If our community defines itself by the fact that the individual can develop him or herself, then it is necessary to ask: What is suitable for the individual? People are more individual than ever and strive to reach that which personally matches them. The management models used by many companies are however oriented towards the outdated concept that a company is like a pyramid and that an incentive scheme is necessary in order for employees to perform. But companies are not pyramids; instead they are process organizations.
The shortage of skilled workers and employee turnover have lead to a situation where companies increasingly have to make an effort to reach the members of Generation Y, which sociologists define as including those young people born after 1980. They are replacing Generation X – the so-called baby boomers. Scientists make a distinction between the two groups because they display significant changes in attitude. So it is that self-actualization and development opportunities play a considerably larger role for the members of Generation Y; they are not focused solely on their careers and they do not measure their success exclusively by how high their salaries are. The quantitative survey “Self-image and Perception of Others of the Emerging Generation of Young Professionals” conducted by Egon Zehnder International and the Berlin think tank stiftung neue verantwortung came to the conclusion that the top three motivation factors for Generation Y are “pleasure in the activity”, “personal development” and “a sense of purpose on the job”. By way of contrast, only a few of the participants rated “power” and an “international setting” as important. It’s striking how much importance is given to factors that belong to intrinsic motivation. The results of Medienfabrik embrace’s study “Career Meets Meaning”, in which 3,633 career-oriented students from twelve different areas of study of the career network careerloft were surveyed, are similar. The conclusion? The arrival of Generation Y heralds a radical change in values, one which affects both the ideals of future skilled personnel as well as the relationship between work and leisure time.
A further synonym used to describe those born after 1980 is “digital natives”. They grew up with cultural technology that has played a major role in shaping their behavior and attitudes. HR officers have been coming to terms for some time with the requirements and needs of digital natives. Employer branding, company culture and management style are all now supposed to attract and motivate individuals who have never even known a world without the Internet and digital communication. It seems to be clear what distinguishes these digital natives from their predecessors: freedom, independence, an appetite for risk and permanent interconnectedness are the characteristics attributed to the representatives of this age group.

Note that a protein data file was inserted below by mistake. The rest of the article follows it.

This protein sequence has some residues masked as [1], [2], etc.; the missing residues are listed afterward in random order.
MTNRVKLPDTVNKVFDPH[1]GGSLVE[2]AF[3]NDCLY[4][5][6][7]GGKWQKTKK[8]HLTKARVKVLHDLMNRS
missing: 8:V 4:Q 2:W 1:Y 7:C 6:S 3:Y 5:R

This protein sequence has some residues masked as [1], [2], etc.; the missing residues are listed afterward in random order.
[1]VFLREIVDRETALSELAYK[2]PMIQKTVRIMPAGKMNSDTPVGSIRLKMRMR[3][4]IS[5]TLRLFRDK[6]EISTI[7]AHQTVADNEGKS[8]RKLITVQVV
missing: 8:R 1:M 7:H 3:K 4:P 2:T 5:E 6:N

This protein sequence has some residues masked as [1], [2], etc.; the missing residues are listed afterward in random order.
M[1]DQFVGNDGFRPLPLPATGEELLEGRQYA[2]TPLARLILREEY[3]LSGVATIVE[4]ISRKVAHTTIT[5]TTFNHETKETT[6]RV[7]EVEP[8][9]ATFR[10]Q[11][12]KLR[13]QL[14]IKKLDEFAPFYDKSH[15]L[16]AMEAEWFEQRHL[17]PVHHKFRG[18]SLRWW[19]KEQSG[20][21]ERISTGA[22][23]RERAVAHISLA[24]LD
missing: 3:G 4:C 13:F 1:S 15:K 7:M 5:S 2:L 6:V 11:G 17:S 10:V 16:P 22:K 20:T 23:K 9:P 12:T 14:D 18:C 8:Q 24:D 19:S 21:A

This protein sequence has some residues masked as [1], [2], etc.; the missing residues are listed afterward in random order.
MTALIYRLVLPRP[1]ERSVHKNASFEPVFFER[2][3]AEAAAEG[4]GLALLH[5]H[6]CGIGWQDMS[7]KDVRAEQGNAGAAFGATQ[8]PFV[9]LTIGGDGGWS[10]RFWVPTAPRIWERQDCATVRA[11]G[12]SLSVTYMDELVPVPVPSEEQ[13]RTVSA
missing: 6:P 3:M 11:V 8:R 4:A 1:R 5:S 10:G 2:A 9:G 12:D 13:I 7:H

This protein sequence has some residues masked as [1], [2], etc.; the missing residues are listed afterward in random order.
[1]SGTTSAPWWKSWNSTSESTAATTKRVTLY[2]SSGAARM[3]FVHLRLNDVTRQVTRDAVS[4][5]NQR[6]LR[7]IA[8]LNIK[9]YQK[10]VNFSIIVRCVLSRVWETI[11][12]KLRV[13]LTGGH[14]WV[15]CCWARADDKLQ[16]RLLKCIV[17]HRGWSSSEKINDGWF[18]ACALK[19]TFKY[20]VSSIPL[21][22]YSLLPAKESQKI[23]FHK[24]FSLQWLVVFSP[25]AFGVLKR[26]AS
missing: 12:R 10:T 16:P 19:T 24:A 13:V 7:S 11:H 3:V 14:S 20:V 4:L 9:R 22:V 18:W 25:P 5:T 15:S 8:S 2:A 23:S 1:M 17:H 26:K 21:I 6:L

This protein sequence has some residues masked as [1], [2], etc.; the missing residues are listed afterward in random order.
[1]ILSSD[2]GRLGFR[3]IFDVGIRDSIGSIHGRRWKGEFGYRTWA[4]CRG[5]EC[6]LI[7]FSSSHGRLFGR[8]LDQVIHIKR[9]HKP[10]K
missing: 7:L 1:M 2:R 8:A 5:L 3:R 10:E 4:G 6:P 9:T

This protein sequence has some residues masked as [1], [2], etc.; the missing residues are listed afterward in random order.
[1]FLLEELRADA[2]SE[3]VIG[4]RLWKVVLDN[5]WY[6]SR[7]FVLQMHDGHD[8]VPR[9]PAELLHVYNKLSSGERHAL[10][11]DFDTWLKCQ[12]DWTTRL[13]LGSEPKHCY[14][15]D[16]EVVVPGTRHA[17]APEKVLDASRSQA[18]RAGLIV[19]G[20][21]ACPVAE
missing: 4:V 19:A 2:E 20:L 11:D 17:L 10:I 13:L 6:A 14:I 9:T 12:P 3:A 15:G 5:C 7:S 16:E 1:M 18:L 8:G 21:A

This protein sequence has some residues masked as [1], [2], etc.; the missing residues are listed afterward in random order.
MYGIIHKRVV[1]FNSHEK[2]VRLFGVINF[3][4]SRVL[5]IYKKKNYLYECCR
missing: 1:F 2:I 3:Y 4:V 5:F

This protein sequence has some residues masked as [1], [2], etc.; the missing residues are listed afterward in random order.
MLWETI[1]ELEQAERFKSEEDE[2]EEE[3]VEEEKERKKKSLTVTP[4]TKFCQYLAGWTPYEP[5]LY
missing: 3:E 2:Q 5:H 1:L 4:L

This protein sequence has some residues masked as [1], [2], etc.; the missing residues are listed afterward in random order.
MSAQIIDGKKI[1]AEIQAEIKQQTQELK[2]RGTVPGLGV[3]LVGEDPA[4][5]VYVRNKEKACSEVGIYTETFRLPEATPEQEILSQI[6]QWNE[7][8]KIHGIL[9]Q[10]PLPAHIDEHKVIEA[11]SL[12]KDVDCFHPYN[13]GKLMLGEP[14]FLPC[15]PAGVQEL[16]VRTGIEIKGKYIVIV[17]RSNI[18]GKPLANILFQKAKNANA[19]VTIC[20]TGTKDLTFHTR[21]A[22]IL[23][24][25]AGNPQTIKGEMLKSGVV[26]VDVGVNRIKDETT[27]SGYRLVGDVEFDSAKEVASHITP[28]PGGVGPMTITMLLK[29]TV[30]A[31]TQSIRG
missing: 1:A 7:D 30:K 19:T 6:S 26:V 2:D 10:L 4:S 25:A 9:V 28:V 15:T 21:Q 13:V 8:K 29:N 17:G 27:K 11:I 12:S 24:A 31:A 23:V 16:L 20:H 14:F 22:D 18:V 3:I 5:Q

In many cases this will necessitate an adjustment of the competency model applied for the evaluation of management personnel up until now. Whereas in the past above all the so-called hard skills, such as strategic capabilities or an orientation towards results, were in the foreground when it came to competency assessment, the soft factors will now become increasingly more important. Soft skills are commonly considered to be difficult to measure and are often neglected. But indeed anyone who aims to come up with an approach to management development that includes Generation Y as an integral part of today’s competency models and training offers will also have to grapple with the subject. For this reason, to a greater degree the concept of inclusion, and not diversity, should serve to guide management’s actions. According to an Egon Zehnder survey, the majority of workers would like to have a company culture in which diversity and individuality are given space to unfold in everyday work life and one in which differences are valued and used for the benefit of all. Further, they would like to be recognized individually based on their abilities and led accordingly.
Where once Goethe believed “If you demand duties from people and don’t want to afford them rights, then you have to pay them well”, today good wages alone have long since ceased to be enough to inspire performance. And the baby boomers are already insisting on their own rights. “Waiting a whole year for feedback from your boss is not going to increase your motivation and is downright absurd,” says Christoph Thoma from the business consultancy Kienbaum.
How to efficiently deal with the changes in performance management?
How do performance reviews have to be redesigned?
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